Sharks

Examining strengths, weaknesses of Sharks' newcomers

Sharks

The Sharks should be breaking in at least a half-dozen new players this year.

They acquired wingers Luke Kunin and Steven Lorentz via trade, and winger Oskar Lindblom, center Nico Sturm, and defensemen Matt Benning and Markus Nutivaara in free agency.

What should fans expect from this (mostly) gritty half-dozen?

There’s the obvious stuff: Kunin and Lindblom project to be net-crashing wingers who could flirt with 20 goals, Sturm is an accomplished defensive center trying to incorporate more offense into his resume, Lorentz should add disruptive physicality to San Jose’s fourth line, Benning is a solid defensive defenseman, and Nutivaara is a smooth puck mover.

But let’s check under the hood: SPORTLOGiQ provided San Jose Hockey Now with micro-stats for each of these new Sharks, shedding more light on their individual strengths and weaknesses. Let’s look at a telling strength and weakness for Kunin, Lorentz, Lindblom, Sturm, Benning, and Nutivaara.

What’s the attribute that three of these players share, which points at the type of player that new general manager Mike Grier wants for his Sharks? It’s not size or physicality. Who’s the most not Grier-like skater of this bunch?

Luke Kunin

I wrote extensively about Kunin’s strengths and weaknesses recently at San Jose Hockey Now.

He should be an asset to the Sharks below the dots: Kunin ranked 15th among 283 qualified NHL forwards with 1.04 deflections per 20 (at least 50 power-play minutes). He was 80th in rebounds recovered on the man advantage.

 

However, Kunin was 410th among 439 qualified NHL forwards with 2.3 controlled zone entries per 20 (at least 300 even strength minutes) last year. Kunin is not a forward, even with his solid skating, that you want lugging the puck up the ice if your aim is to gain the offensive zone with possession. Chances are, he’s going to dump that puck.

Essentially, Kunin is dangerous below the dots -- the winger scored at a 20-goal pace in two of his last three seasons -- but in other areas of the ice, you may not necessarily want him with the puck.

Steven Lorentz

Per SPORTLOGiQ, the Carolina Hurricanes “have arguably been the best and most aggressive forechecking team in the NHL over the past few years.”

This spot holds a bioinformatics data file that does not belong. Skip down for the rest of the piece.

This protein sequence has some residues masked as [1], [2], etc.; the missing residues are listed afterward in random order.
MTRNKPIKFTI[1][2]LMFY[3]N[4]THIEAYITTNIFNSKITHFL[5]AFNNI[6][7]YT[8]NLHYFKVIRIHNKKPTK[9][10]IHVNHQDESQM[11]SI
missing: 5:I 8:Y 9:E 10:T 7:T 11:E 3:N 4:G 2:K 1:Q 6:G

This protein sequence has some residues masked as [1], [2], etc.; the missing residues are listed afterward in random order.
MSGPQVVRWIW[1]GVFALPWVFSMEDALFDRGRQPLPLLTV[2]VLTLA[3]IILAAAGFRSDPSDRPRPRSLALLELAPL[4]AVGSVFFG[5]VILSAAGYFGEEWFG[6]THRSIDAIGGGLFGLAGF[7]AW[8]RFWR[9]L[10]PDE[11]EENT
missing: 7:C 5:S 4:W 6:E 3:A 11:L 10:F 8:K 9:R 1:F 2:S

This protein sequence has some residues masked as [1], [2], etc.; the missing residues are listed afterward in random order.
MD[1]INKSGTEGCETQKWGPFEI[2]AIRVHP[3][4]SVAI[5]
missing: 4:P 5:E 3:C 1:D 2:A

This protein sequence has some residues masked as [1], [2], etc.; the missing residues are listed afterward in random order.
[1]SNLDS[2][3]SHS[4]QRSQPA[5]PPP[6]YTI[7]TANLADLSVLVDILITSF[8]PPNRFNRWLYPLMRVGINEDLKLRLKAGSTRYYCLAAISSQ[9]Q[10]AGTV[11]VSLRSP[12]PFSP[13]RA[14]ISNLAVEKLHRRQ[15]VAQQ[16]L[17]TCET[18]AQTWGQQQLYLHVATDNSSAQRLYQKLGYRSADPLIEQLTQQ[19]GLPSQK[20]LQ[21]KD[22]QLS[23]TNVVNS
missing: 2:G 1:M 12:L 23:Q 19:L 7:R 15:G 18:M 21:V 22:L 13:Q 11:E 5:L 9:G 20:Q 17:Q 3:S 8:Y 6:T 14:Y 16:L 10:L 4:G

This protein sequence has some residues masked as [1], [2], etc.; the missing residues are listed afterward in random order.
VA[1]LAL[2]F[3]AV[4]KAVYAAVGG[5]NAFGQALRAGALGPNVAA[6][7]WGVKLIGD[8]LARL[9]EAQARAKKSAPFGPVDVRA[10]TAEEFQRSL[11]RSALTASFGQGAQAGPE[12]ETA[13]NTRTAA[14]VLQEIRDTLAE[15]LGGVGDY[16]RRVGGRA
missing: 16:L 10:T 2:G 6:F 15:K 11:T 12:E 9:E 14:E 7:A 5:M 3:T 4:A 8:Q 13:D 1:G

And Lorentz has flourished in that system, though he perhaps hasn’t stood out. For example, Lorentz was eighth in the NHL at 2.2 offensive puck battle wins per 20 out of 439 qualified forwards (at least 300 even-strength minutes). That’s impressive.

On the other hand, Lorentz was just third on his own team in this category, behind Jordan Staal and Jordan Martinook.

So while there’s no doubt that Lorentz wins puck battles, an aggressive Canes forecheck probably goosed his numbers too.

Lorentz, however, didn’t do a lot with the pucks won on the forecheck. He was 235th in the league at 0.23 forecheck chances per 20.

In summary, Lorentz should be an effective forechecker for the Sharks, but he can stand to do more with the pucks that he wins for himself and the team.

Oskar Lindblom

The Sharks are counting on Lindblom to regain his pre-cancer diagnosis form.

From two seasons, before his Dec. 2019 cancer diagnosis, Lindblom was above the 92nd percentile in the league in deflections per 20 at even strength. Last year? He was just a 57th percentile forward in this department.

Basically, Lindblom was an above-average to excellent offensive forward around the slot in his best years, but he took a big step back last year.

Can Lindblom, 25, once again be that front of the net terror that he was in his early NHL campaigns?

Nico Sturm

Sturm is another grinder who can win puck battles: He’s 37th in the league with 3.7 puck battle wins per 20 out of 439 qualified forwards (at least 300 even-strength minutes). Unlike Lorentz’s proficiency in the offensive zone, Sturm is winning battles in all three zones, which is a mark of a rock-solid defensive center.

There’s some hope that the 27-year-old has a little more offense in his game. But he’ll need to up his 6.9 OZ pass-completions-per-20 clip, though -- that’s 304th among all qualified forwards.

Matt Benning

There’s a theme out here this offseason.

Benning is 16th in the NHL, out of 233 qualified defensemen (at least 400 even-strength minutes), with 2.3 puck battle wins per 20.

We’ve already touched on this stat with Lorentz and Sturm, and it’s safe to bet that winning more puck battles is part of what Grier meant when he’s talked about a more “tenacious, highly competitive, in-your-face, fast, and hard to play against” Sharks.

 

The veteran blueliner, however, won’t help much with exiting the defensive zone with puck possession. He’s 169th in the league with 1.9 zone exits per 20.

So he’s not skating the puck out of the zone -- and if the first pass isn’t there, it’s like glass and out.

Markus Nutivaara

Nutivaara appeared in just one game last season, so we looked more closely at his 2020-21 campaign.

Like his reputation suggests, Nutivaara is a decent puckmover. He was 35th in the NHL with 2.2 stretch passes per 20, out of 193 qualified defensemen in 2020-21 (at least 400 even-strength minutes). So he’s good for some long-bomb offense.

But he’s the opposite of most of the new Sharks with just 1.8 puck battle wins per 20, good for just 175th among all blueliners.

He is perhaps the only new Sharks’ acquisition this summer that doesn’t seem to be a player cut in Grier’s cloth. Grier, who played for the Sharks from 2006 to 2009, was known as one of the league’s most tenacious grinders in his heyday.

But Nutivaara adds some offensive finesse to a Sharks’ blueline that sorely needs it with the departure of Brent Burns, and the question marks surrounding Erik Karlsson’s health and prospect Ryan Merkley’s development.